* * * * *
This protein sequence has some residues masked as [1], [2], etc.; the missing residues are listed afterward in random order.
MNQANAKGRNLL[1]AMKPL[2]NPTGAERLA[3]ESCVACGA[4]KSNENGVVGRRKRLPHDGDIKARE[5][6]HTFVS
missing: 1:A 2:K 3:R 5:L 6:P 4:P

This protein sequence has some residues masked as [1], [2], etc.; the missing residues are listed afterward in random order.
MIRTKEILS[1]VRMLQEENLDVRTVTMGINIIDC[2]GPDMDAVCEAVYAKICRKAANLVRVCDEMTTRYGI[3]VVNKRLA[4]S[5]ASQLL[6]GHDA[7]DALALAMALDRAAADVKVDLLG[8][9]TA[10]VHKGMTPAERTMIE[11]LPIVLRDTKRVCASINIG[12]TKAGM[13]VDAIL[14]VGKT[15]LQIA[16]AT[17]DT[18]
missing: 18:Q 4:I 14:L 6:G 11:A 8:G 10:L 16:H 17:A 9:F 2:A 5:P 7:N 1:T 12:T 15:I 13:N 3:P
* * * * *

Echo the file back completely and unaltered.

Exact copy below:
This protein sequence has some residues masked as [1], [2], etc.; the missing residues are listed afterward in random order.
MNQANAKGRNLL[1]AMKPL[2]NPTGAERLA[3]ESCVACGA[4]KSNENGVVGRRKRLPHDGDIKARE[5][6]HTFVS
missing: 1:A 2:K 3:R 5:L 6:P 4:P

This protein sequence has some residues masked as [1], [2], etc.; the missing residues are listed afterward in random order.
MIRTKEILS[1]VRMLQEENLDVRTVTMGINIIDC[2]GPDMDAVCEAVYAKICRKAANLVRVCDEMTTRYGI[3]VVNKRLA[4]S[5]ASQLL[6]GHDA[7]DALALAMALDRAAADVKVDLLG[8][9]TA[10]VHKGMTPAERTMIE[11]LPIVLRDTKRVCASINIG[12]TKAGM[13]VDAIL[14]VGKT[15]LQIA[16]AT[17]DT[18]
missing: 18:Q 4:I 14:L 6:G 11:A 8:G 10:L 16:H 17:A 9:F 2:A 5:P 7:N 1:T 12:T 15:I 13:N 3:P